I recently went to Barcelona for the fist time. By myself. And once again I’m left pondering how many things have to go wrong whilst solo travelling before you can credibly declare yourself cursed? And more importantly, why don’t I have more friends? By my calculations it’s three. Not friends, I mean you need to have a shit solo holiday three times before you can start believing there’s been some jiggery pokery in the universe and your travel fortunes.
Last year I went to Istanbul solo. Wasn’t the most successful trip ever. No power or water in my apartment for two days out of four, humid September weather I hadn’t packed for and an early morning groping by some arsehole on the way to my airport bus. Barcelona on the other hand gave me two firsts, but not the kinds you can show off on Facebook about. Nah. Barcelona gave me my first ever dose of food poisoning and a £350/14hr flight back home when I realised way too late, like, at the departure gate, I’d booked the wrong date for my return journey. I have one more chance. After that, god help me, I’ll have to resort to solo travel group tours (is that an oxymoron) for my own safety.
I’m still not sure what I thought of Barcelona. It was January, about ten degrees, but that’s not a complaint because the sun was still out and there were no crowds. There was a palpable relaxed vibe to the whole city which I enjoyed, especially in the deserted, calming, beach-side Barceloneta. It’s undoubtedly beautiful, the architecture is stunning, the people are friendly and the food is good. But it just didn’t have that thing for me, that thing that hits you about a place almost the second you get off a plane, the instant click, like meeting a stranger at a party who gets your t-shirt quote without having to explain where it’s from.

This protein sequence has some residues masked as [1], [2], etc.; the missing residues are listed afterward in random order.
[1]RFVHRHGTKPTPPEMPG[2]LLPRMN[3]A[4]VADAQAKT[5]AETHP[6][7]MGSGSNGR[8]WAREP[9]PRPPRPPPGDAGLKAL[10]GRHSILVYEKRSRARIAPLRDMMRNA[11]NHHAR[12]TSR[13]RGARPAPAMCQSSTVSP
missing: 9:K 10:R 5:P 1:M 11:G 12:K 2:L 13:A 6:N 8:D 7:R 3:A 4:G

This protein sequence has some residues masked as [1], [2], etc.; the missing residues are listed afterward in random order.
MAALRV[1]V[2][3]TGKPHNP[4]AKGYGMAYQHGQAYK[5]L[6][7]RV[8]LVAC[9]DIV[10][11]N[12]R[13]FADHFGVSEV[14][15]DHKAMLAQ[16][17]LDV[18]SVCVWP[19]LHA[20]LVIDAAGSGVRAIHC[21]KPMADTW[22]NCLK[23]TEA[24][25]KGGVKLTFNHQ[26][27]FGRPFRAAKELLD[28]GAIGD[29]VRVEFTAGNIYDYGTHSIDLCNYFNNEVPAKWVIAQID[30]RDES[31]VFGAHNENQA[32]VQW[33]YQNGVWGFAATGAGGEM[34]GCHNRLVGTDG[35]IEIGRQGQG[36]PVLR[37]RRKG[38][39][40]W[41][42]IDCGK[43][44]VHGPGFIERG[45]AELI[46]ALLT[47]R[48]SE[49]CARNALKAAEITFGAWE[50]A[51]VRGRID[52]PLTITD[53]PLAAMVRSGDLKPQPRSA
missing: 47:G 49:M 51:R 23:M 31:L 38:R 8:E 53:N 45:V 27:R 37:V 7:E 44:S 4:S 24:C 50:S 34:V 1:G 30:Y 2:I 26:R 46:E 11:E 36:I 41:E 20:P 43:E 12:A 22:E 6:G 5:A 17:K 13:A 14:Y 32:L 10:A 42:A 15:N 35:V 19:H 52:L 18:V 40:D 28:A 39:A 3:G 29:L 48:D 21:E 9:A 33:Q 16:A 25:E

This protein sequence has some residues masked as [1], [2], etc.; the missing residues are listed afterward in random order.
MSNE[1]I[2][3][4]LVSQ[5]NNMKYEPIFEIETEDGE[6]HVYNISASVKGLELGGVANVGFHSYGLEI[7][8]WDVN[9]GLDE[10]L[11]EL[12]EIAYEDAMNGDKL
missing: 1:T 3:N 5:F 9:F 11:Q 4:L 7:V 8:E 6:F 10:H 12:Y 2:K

So here’s the best I can do, the one thing I did quite like; Gracia, a village directly north of the Avenue Diagonal. Experiencing a bit of a surge in popularity lately, it’s essentially a family neighbourhood, but if you let yourself get lost wandering the grid-like streets you’ll soon see it has a lot to offer visitors too. Gracia is full of beautiful architecture (again), decades old specialty food shops (cheese, ham, legumes, bicycles, confectionery), endearingly cluttered bodegas full of colourful locals, street art, restaurants and little hidden squares just made for sitting to take a breather and people watch.
I love old school shops. So much more character than modern chain stores.
If you like to get a feel for the real heart of any city you visit to get a proper taste of how the locals live, unlike the still beautiful but tourist-centric areas further south, Gracia is where you need to head. Wander round at your leisure and keep an eye out for legendary churro shop Trebol, Abaceria Central Market and all the amazing street art displayed on shop shutters. And if you’re lucky enough to be there in August, don’t miss the Festa Major Gracia, when the local residents get together to decorate the streets in lavish, colourful displays that’ll have you oooohing and ahhhhhing and probably filling up a huge chunk of your camera’s memory stick.